A modern community is also a community that is diverse in character. The diverse geography of a community often suggests the need for detailed plans that are part of the comprehensive plan but that focus on such areas as: specific neighborhoods; other districts or sectors, such as industrial parks or entertainment districts; downtowns; historic districts; viable agricultural lands; sensitive environmental areas; and major road corridors and gateways. This chapter discusses the substantive issues involved in planning for such areas. It also outlines the process for incorporating small area plans into a larger community planning effort.
Weblinks from Chapter
- Austin, Texas, Overview of Neighborhood Planning
- City of Arlington, Virginia Planning Division Land Use Studies, Reports and Other Documents, Metro Corridor Sector Plans/Studies
- American Farmland Trust
- Identify three specific geographic areas in your community for which it would be useful to have special plans. Are the boundaries of those areas clear? Is each of those areas relatively unique, or are there other parts of the community like it?
- Does your community have clearly defined neighborhoods? Can you name some of them? Can you identify them on a map of the community?
- Identify two or three major corridors in your community. Now, working in a group or alone, pick one of those and conduct a strengths-and-weaknesses analysis on it. What might be some basic policy elements of a plan to improve that corridor?
- Check the Internet, or send representatives from your class or your group to your local planning office and find out what neighborhood or sector plans exist for your community. Obtain copies if possible. Are they consistent with the comprehensive plan?
- Does your community have a plan for its downtown? Does it need one? What would you do to make the downtown the “heart” of the community, as most downtowns once were? How would those plans relate to the comprehensive plan for the community?
- A number of cities support continuous neighborhood planning functions, typically working with different neighborhoods at different times; see, for example, the programs for Austin, Texas, Atlanta, Georgia, New Orleans, Louisiana, and Seattle, Washington.
- Anne Arundel County, Maryland, has a continuous program of small area planning, focusing on different areas of the county.
- The City of Minneapolis publishes a map of adopted small area plans, with web access to the plans and other background information.
- Some communities use small area plans to deal strategically with particular locations and issues that differ significantly from the rest of the community. For example, see the plan of Apex, North Carolina for an activity center at a proposed interchange on a planned Interstate highway.
- For a fascinating large-scale but “small area” plan, see the Fairfax County, Virginia, plan for transforming the suburban Tyson’s Corner area to a transit-oriented development area.
- Many communities have specific development plans for their downtowns; see, for example, Clearwater, Florida, Alpharetta, Georgia, Madison, Wisconsin, and Lakeland, Florida.
- For examples of gateway and corridor plans, see the Southern Gateway Corridor Plan for Raleigh, North Carolina; the Gateway Corridor District for La Vista, Nebraska; the Broadway Boulevard Corridor in Tucson, Arizona; the Mesa [Arizona] Gateway; and the corridor plan for a section of U.S. 56 in western Kansas.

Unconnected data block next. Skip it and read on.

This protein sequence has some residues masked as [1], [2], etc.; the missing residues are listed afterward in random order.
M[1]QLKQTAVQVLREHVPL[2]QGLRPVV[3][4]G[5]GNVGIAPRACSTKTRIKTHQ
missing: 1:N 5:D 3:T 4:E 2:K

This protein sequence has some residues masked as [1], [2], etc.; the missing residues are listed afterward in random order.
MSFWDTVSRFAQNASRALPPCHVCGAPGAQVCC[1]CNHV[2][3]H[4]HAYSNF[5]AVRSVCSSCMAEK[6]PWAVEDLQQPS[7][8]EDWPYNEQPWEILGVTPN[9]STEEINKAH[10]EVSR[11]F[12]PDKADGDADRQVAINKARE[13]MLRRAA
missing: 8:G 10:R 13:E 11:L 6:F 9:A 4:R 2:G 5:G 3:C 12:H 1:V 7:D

- For examples of plans focusing on the preservation of agricultural land, see the Dane County [Wisconsin] Farmland Preservation Plan, the Sussex County [New Jersey] Comprehensive Farmland Preservation Plan, and the Calvert County [Maryland] Agricultural Preservation Advisory Board.
- Many communities have plans for specific historic districts. For some good examples, see information on those districts in St. Louis, Missouri, Newport, Rhode Island, and Boston, Massachusetts.
- Some communities are defined in substantial part by their historic character, and preservation of that character is a focus of many local planning efforts. Examples include Santa Fe, New Mexico, Savannah, Georgia, and St. Augustine, Florida.
- In some communities, private, non-profit organizations are leaders in planning for historic preservation; see, for example, the Historic Charleston Foundation, serving Charleston, South Carolina; Historic Landmarks Foundation of Indiana, with activities throughout the Hoosier State; and the Ada County [Idaho] Historic Preservation Council.
- Some historic districts are listed on the National Register of Historic Places.
- A website provided by dedicated volunteers, Louis Colombo, and Ken Balizer provides a number of resources on neighborhood planning.
- The National Park Service provides extensive resources on “Historic Preservation Planning”.
- The National Trust for Historic Preservation provides publications, conferences, technical support and on-line resources for individuals and local organizations interested in historic preservation.
- New Orleans has published a Guide to Neighborhood Planning that is downloadable from its neighborhood planning website. Although the guidebook includes specific requirements under Louisiana law, many of its provisions would be useful in other communities.
- Scenic America, an organization particularly concerned with the views from our major highways, makes available on-line suggestions for Byways and Corridor Management Plans.
- The National Park Service provides an excellent on-line guide to “Working on the Past in Local Historic Districts”.
Common Search Terms
Use these terms in search engines to find additional examples and other resources:
small area plan, district plan, neighborhood plan, downtown plan, redevelopment plan, historic district plan or historic neighborhood plan, historic preservation, hospitality and entertainment district, tourist district, corridor plan, gateway plan